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BellaOnline's Home Ownership Editor

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Foreclosure Facts

Guest Author - Rose Mary

For many home owners, facing the potential prospect of foreclosure is inevitable. No matter what the circumstances are in connection with the default, it is often a stressful and depressing period of a home owner's life when losing a home. To often, home owners do not know the steps and legal process involved in a mortgage default and foreclosure.

-Mortgage default usually occurs when the first mortgage payment has not been received by the lender. A mortgage payment is usually due between the 1st and 15th of the month after which a payment will be considered late and, most likely, incur a late fee. If this previously happened, a lender may begin to call the borrower after the first month.

-When a mortgage payment has not been made for 60 days, the lender may send out a demand payment letter. At this time, the lender may also be calling the borrower to ascertain the situation as to why payment has not been made.

-After 90 days, a lender will send or hand deliver a notice of default to the borrower. This notice will also be recorded with the county records department. At this notice usually gives the borrower another 90 days to bring their mortgage up to date.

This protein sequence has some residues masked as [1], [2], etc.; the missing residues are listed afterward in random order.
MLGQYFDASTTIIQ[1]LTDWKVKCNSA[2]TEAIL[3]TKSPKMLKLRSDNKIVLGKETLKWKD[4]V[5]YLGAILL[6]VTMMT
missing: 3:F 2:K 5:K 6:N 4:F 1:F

-If the mortgage has not been settled after 90 days, a notice of trustee sale will be recorded with the county. This notice will also be posted publicly in the newspaper for three weeks. The notice basically describes the property that is to be sold at public auction.

-At the trustee sale, auctions bids are taken and the highest bidder is the purchaser of the home. The lender has the right to set a minimum or reserve bid based on the outstanding loan amount, unpaid taxes and liens, and any other outstanding costs.

-If the property does not sell, the lender is now the owner and will sell it themselves or through a real estate agency.

-Usually by this point, the original owners have vacated the property. If this is not the case, the lender will send an eviction notice with a definite eviction date giving the occupants sufficient time to remove themselves and their belongings from the property. Someone from the Sheriff's department will usually visit the property on the eviction date to make sure that the premises have been vacated.

In order to prevent this from happening, it is important to contact your lender is you have not been able to keep up with your mortgage. There are potential modifications and even forbearance of the mortgage if the owner is unemployed. Research your options before giving up.
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Content copyright © 2014 by Rose Mary. All rights reserved.
This content was written by Rose Mary. If you wish to use this content in any manner, you need written permission. Contact BellaOnline Administration for details.

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